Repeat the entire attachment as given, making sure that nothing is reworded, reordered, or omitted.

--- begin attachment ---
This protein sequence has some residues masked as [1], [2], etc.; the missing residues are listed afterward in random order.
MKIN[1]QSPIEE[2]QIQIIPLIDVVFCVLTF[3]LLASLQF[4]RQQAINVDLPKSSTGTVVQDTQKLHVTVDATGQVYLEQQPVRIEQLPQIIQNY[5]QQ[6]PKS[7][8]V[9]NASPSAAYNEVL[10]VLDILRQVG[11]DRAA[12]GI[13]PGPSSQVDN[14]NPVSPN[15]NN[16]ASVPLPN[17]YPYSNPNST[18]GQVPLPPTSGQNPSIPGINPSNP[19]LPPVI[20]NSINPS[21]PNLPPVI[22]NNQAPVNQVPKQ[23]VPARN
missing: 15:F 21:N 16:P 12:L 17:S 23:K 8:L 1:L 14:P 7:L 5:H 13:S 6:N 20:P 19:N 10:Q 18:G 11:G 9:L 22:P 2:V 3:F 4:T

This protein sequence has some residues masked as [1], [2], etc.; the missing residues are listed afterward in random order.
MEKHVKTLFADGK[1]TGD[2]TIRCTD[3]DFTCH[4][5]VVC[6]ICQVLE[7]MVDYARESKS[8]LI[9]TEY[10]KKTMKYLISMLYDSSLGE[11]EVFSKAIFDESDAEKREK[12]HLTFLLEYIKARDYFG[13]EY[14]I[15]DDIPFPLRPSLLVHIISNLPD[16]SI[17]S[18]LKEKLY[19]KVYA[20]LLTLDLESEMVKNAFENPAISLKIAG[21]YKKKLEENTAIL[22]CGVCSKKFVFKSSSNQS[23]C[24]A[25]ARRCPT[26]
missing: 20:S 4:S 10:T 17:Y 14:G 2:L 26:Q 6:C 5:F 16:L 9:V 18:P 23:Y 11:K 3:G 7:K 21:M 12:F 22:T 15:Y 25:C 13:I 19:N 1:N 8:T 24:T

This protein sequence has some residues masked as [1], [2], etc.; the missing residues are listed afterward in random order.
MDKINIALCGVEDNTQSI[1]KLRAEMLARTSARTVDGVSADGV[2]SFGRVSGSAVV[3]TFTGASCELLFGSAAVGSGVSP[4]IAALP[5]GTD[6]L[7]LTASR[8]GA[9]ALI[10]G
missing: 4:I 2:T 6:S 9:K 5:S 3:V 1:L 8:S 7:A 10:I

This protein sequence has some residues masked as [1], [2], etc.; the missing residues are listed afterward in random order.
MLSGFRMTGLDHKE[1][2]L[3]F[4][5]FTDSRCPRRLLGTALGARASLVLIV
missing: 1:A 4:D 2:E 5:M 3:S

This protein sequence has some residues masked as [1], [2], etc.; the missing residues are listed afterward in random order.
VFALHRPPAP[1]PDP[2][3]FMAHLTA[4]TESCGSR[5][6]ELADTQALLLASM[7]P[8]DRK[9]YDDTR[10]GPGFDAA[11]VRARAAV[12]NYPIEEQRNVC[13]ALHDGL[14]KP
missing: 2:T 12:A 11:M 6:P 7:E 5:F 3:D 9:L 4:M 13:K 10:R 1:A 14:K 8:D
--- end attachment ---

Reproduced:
This protein sequence has some residues masked as [1], [2], etc.; the missing residues are listed afterward in random order.
MKIN[1]QSPIEE[2]QIQIIPLIDVVFCVLTF[3]LLASLQF[4]RQQAINVDLPKSSTGTVVQDTQKLHVTVDATGQVYLEQQPVRIEQLPQIIQNY[5]QQ[6]PKS[7][8]V[9]NASPSAAYNEVL[10]VLDILRQVG[11]DRAA[12]GI[13]PGPSSQVDN[14]NPVSPN[15]NN[16]ASVPLPN[17]YPYSNPNST[18]GQVPLPPTSGQNPSIPGINPSNP[19]LPPVI[20]NSINPS[21]PNLPPVI[22]NNQAPVNQVPKQ[23]VPARN
missing: 15:F 21:N 16:P 12:L 17:S 23:K 8:L 1:L 14:P 7:L 5:H 13:S 6:N 20:P 19:N 10:Q 18:G 11:G 9:L 22:P 2:V 3:F 4:T

This protein sequence has some residues masked as [1], [2], etc.; the missing residues are listed afterward in random order.
MEKHVKTLFADGK[1]TGD[2]TIRCTD[3]DFTCH[4][5]VVC[6]ICQVLE[7]MVDYARESKS[8]LI[9]TEY[10]KKTMKYLISMLYDSSLGE[11]EVFSKAIFDESDAEKREK[12]HLTFLLEYIKARDYFG[13]EY[14]I[15]DDIPFPLRPSLLVHIISNLPD[16]SI[17]S[18]LKEKLY[19]KVYA[20]LLTLDLESEMVKNAFENPAISLKIAG[21]YKKKLEENTAIL[22]CGVCSKKFVFKSSSNQS[23]C[24]A[25]ARRCPT[26]
missing: 20:S 4:S 10:T 17:Y 14:G 2:L 26:Q 6:C 5:F 16:L 9:V 18:P 23:Y 11:K 3:G 7:K 21:M 12:F 22:T 15:Y 25:C 13:I 19:N 1:N 8:T 24:T

This protein sequence has some residues masked as [1], [2], etc.; the missing residues are listed afterward in random order.
MDKINIALCGVEDNTQSI[1]KLRAEMLARTSARTVDGVSADGV[2]SFGRVSGSAVV[3]TFTGASCELLFGSAAVGSGVSP[4]IAALP[5]GTD[6]L[7]LTASR[8]GA[9]ALI[10]G
missing: 4:I 2:T 6:S 9:K 5:S 3:V 1:L 8:S 7:A 10:I

This protein sequence has some residues masked as [1], [2], etc.; the missing residues are listed afterward in random order.
MLSGFRMTGLDHKE[1][2]L[3]F[4][5]FTDSRCPRRLLGTALGARASLVLIV
missing: 1:A 4:D 2:E 5:M 3:S

This protein sequence has some residues masked as [1], [2], etc.; the missing residues are listed afterward in random order.
VFALHRPPAP[1]PDP[2][3]FMAHLTA[4]TESCGSR[5][6]ELADTQALLLASM[7]P[8]DRK[9]YDDTR[10]GPGFDAA[11]VRARAAV[12]NYPIEEQRNVC[13]ALHDGL[14]KP
missing: 2:T 12:A 11:M 6:P 7:E 5:F 3:D 9:L 4:M 13:K 10:R 1:A 14:K 8:D